Understanding Animal Based Proteins in Dog Foods
Understanding Animal Based Proteins in Dog Foods

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Understanding Animal-Based Proteins in Dog Foods

Dogs Need Protein

Protein has many functions in the body, but it is best known for supplying amino acids to build hair, skin, nails, muscles, tendons, ligaments, and cartilage. Protein also plays a main role in hormone and enzyme production.
 

The protein in dog foods can be supplied by animal sources, plant sources, or a combination of the two. Common animal-based protein sources used in pet food include chicken, lamb, fish meal, and beef. Common plant-based protein sources used in pet food include corn-gluten meal and soybean meal.

 

 

Why Should Dogs Be Fed a Diet with Animal-Based Proteins?

Even though they are often fed plant-based diets, dogs are not herbivores. They are omnivores: animals that eat both animal- and plant-based foods.
 

The body structure of domestic dogs-- ideal for eating animal flesh—is similar to that of their carnivorous ancestors and relatives the wolf, coyote, fox, and jackal.

  • Domestic dogs possess enlarged carnassial teeth, which are efficient for holding prey and after which carnivores are named.
  • The gastrointestinal tract is simple and does not have the capacity to digest large amounts of plant products.

 

In addition, high quality animal-source proteins contain all of the essential amino acids dogs need, whereas some plant-based proteins might be deficient in some essential amino acids. So although dogs may be classified as omnivores, they are best fed as carnivores.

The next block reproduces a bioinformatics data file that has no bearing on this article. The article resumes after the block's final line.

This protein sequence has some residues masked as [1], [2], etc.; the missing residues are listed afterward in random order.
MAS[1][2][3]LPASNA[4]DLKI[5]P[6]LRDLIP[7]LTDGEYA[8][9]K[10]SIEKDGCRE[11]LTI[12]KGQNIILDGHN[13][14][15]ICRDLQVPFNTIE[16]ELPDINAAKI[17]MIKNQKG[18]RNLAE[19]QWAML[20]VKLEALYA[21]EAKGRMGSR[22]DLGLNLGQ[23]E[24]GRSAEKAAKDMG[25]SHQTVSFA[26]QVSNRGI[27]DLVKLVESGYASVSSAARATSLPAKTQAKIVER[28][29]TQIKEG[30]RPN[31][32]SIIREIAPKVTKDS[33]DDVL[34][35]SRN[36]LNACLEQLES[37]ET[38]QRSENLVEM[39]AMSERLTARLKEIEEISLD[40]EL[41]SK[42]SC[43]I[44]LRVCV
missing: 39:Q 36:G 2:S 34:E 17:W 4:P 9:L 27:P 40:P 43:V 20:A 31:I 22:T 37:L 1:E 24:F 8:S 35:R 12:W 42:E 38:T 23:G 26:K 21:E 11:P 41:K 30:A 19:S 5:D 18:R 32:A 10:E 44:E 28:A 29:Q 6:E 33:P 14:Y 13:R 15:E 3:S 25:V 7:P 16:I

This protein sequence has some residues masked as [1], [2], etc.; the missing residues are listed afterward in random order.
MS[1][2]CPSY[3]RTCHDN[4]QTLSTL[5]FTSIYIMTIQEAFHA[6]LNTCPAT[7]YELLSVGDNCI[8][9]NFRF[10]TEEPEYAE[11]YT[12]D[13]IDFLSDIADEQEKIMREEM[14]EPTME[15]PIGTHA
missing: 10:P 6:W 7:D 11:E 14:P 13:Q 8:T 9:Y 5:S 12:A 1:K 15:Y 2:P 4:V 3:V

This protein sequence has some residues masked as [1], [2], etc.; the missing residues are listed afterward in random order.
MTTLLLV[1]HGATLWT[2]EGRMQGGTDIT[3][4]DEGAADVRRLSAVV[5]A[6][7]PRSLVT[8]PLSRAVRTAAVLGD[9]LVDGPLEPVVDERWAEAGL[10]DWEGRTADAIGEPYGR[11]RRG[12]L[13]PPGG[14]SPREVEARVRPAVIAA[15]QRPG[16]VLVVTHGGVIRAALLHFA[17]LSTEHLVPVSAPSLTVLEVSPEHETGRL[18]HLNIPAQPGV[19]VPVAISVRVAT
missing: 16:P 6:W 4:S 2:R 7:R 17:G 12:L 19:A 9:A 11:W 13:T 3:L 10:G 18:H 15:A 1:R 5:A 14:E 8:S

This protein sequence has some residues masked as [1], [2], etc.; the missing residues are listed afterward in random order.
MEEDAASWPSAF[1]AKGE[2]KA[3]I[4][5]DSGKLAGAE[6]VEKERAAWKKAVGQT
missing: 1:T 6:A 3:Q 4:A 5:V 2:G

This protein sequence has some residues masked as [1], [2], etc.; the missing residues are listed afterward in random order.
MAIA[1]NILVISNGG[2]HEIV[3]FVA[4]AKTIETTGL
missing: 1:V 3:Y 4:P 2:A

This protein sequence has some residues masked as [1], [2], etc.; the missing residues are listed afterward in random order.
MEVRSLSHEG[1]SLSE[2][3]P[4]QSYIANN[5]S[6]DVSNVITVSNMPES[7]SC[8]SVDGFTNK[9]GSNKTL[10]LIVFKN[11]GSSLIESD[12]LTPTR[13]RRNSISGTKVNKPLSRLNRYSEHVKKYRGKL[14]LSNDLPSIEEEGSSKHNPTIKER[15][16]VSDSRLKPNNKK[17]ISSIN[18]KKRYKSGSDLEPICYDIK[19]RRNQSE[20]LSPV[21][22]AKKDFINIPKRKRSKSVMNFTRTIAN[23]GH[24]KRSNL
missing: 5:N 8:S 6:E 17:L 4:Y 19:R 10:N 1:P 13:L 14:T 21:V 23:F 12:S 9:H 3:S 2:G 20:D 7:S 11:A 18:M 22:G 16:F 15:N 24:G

Research Findings

Recent studies by The IAMS™ Company examined how the type of protein in a diet affected body composition of adult and senior dogs.1
 

Adult and senior dogs were fed diets with varying amounts of protein from chicken and corn-gluten meal, and their body composition (muscle versus fat tissue) was analyzed. In addition, levels of key blood and muscle proteins were measured.
 

Compared with dogs fed a diet with 100% chicken protein, dogs fed diets with decreasing levels of chicken and increasing levels of corn-gluten meal had the following:

  • Decreased lean tissue
  • Increased body fat
  • Decreased levels of blood proteins routinely used as markers of superior nutritional status

 

This was independent of the overall dietary protein level (12% or 28%), which was also examined in each of the four test groups.
 

As dogs age, body composition and muscle-specific proteins decline. Therefore, another study looked at the differences between feeding senior dogs a 32%-protein chicken-based diet, a 32%-protein chicken and corn-gluten meal diet, or a 16%-protein chicken-based diet. Senior dogs fed the 32%-chicken protein, chicken-based diet had better body composition and a muscle-specific protein pattern identical to that in healthy young-adult dogs. However, those results were not seen in either of the other two diets.

 

 

A Little Extra Time Goes a Long Way

Committing the time to maintaining your dog's coat will help keep his shedding under control. Frequent brushing and vacuuming, and feeding your dog a balanced diet such as IAMS ProActive Health Adult MiniChunks will have you worrying less about an overabundance of hair and more time enjoying your furry friend.
 

1 Data on file. The IAMS Company, 2001.

  • Recognizing the Signs of Bloat in Your Dog
    Recognizing the Signs of Bloat in Your Dog

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    Recognizing the Signs of Bloat in Your Dog

    What Is Bloat?

    Bloat is a life-threatening condition that acts rapidly and can lead to death within hours if not recognized and treated immediately. Unfortunately, the cause of bloat remains unknown at this time.